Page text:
In this section, Prof. Haynes Miller and Susan Ruff describe the responsibilities of each member of the course team, as well as the rationale for changing the course staff from term to term.
The course is staffed with:
- One lead instructor, always a faculty member from the mathematics department
- Two co-instructors, typically one postdoctoral researcher and one graduate student from the mathematics department
- One communication instructor with background in mathematics and mathematical communication, from Writing Across the Curriculum
Having four instructors for a course with 27 students is a serious commitment of resources, but this allows us to provide students with personal mentorship, with encouragement and support as they confront the uncertainties of research, and with feedback and guidance on their presentations and papers.
In fact, the student-to-instructor ratio is roughly in line with that of many of MIT’s other upper-level mathematics courses. The course also provides an excellent and exciting training ground for graduate students and postdocs.
In addition, students benefit from the close interaction with instructors in ways that extend beyond the course. Working together on a research project can help students learn that faculty aren’t too different from them after all. After the class, the instructors typically have a good sense of the students' talents and can write informed letters of recommendation.
We have found that the best instructors typically:
- Are sincerely interested in working with students on research
- Can exercise forbearance and let students find their own way instead of pushing students too much in a particular direction
- Have worked with undergraduates on research before
- Work well as part of a course team
Changing Course Staff
From Spring 2004 through Spring 2013, Project Laboratory in Mathematics was taught 17 times with nine different lead instructors and many different co-instructors. Changing the course staff offers two main benefits:
- Building faculty support for the course. The success of an educational innovation depends as much on faculty buy-in as it does on student acceptance. An innovation is much more likely to be successful if it does not depend on the involvement of a single person. Throughout its history, Project Laboratory in Mathematics has been very successful in this regard. MIT faculty have been eager to teach the course, and the course has become much more stable as a result of the broad-based participation of faculty.
- Bringing a range of perspectives and expertise to the course. The course has benefited greatly from the fresh energy, varied expertise, and creative thinking contributed by each new instructor.
The structure and objectives of the course can be as unfamiliar to its incoming faculty as they are to its incoming students. It is helpful if new lead instructors sit in on some of the activities of the course in a preceding term.
Some constancy of staffing can also be beneficial, particularly in writing instruction, provided for the course by the MIT Writing Across the Curriculum office. Susan has worked with the course almost since its beginning. She knows the history of the course and what has or has not worked, and she helps faculty who are new to the course understand and structure the course.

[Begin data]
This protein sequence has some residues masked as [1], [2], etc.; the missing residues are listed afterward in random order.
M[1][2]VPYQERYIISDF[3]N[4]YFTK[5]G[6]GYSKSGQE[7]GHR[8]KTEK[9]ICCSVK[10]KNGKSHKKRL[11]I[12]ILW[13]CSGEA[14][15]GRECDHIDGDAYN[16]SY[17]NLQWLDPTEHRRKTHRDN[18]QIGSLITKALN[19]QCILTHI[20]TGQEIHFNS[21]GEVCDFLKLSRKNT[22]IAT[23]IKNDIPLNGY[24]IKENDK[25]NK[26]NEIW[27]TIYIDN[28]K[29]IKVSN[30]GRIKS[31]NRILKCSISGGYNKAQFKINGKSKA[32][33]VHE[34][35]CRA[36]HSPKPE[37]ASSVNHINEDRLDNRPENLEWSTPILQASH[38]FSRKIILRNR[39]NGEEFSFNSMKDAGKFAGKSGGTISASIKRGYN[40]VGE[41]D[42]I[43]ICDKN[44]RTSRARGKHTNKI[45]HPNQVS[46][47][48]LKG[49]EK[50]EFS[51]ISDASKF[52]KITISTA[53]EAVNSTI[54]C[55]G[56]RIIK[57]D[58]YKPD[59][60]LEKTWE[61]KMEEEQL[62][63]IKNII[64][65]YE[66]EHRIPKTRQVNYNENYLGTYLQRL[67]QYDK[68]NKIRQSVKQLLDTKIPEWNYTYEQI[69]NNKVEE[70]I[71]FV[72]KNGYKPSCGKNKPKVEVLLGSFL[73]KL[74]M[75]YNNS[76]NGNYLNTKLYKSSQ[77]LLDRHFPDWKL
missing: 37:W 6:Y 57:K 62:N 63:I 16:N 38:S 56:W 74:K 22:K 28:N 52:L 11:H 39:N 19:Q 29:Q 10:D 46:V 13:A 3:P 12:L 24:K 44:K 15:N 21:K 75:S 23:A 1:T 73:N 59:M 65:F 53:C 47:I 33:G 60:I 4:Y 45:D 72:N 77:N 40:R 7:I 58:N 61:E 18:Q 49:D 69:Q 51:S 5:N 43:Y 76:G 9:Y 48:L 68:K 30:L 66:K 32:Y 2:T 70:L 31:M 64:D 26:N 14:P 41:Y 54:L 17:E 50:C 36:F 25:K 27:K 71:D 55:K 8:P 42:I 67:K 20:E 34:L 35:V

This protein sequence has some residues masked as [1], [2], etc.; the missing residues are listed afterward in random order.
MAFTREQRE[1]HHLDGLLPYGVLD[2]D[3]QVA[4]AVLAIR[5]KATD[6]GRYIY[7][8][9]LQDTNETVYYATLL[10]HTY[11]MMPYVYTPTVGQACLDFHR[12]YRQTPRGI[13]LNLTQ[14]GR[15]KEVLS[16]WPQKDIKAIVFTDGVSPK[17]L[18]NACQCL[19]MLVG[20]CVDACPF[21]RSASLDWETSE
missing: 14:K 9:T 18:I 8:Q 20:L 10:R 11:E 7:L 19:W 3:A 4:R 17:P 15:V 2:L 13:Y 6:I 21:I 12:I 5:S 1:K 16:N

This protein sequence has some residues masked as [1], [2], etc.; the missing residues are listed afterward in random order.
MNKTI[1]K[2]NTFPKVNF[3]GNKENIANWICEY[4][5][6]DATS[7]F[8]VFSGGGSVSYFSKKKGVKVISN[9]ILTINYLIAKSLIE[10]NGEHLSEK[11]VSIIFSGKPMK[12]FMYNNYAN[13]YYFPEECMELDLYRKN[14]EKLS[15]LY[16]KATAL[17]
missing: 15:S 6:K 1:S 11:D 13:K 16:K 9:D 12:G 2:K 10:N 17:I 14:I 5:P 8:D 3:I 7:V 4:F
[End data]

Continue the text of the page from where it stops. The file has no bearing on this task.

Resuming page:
Responsibilities of the Course Staff
(S13: PROF. HAYNES MILLER)
(S13: Saul Glasman and
Dr. Nat Stapleton)
(S13: Susan Ruff)
|Preparing for the course
||Refine project topic list and add new project topics; create the course calendar; survey students for team formation; and create grading rubrics.
||Help the lead instructor understand the structure and resources associated with the course; and assist with preparing for the semester.
|Preparing and running class sessions
||Prepare and run the course introduction session and the writing workshop; and facilitate the various workshops.
||Help deliver the presentation workshop.
||Prepare and run the teamwork workshop; and work with co-instructors on the presentation workshop examples and lead the following discussion.
|Mentoring student groups
||Mentor a different set of 3 teams during each of the 3 project cycles; and help students engage in mathematical research and overcome frustrations and obstacles.
||Available to meet with students about communication.
|Reviewing first drafts of papers
||Give feedback on first drafts for their 3 teams. Lead instructor may comment on all papers.
||Give feedback on select first drafts.
|Participating in debriefing meetings
||Participate in all debriefings (9 per project cycle = 27 total).
||Participate in debriefing meetings for their current 3 teams, and sometimes for the next 3 teams they are about to start mentoring.
||Participate in some debriefings, especially for weaker teams.
|Grading final drafts
||Grade the papers for their 3 teams. Lead instructor may do more.
||Grade select papers.
|Participating in practice presentations
||Attend all practice presentations and give feedback.
||Attend practice presentations for their teams and give feedback.
||Attend all practice presentations and give feedback.
|Attending and giving feedback on presentations
||Attend all presentations; and compile instructor feedback and assign grades.
||Attend all presentations and send feedback to lead instructor.
||6–12 hours/week. The time investment from the lead instructor varies from term to term, depending on factors such as whether the lead instructor attends all of the debriefings and practice presentations.
||5 hours/week for most weeks; 10–15 hours/week for debriefing weeks.
||4 hours/week for most weeks; 25 hours/week for debriefing weeks; 7 hours/week during revisions.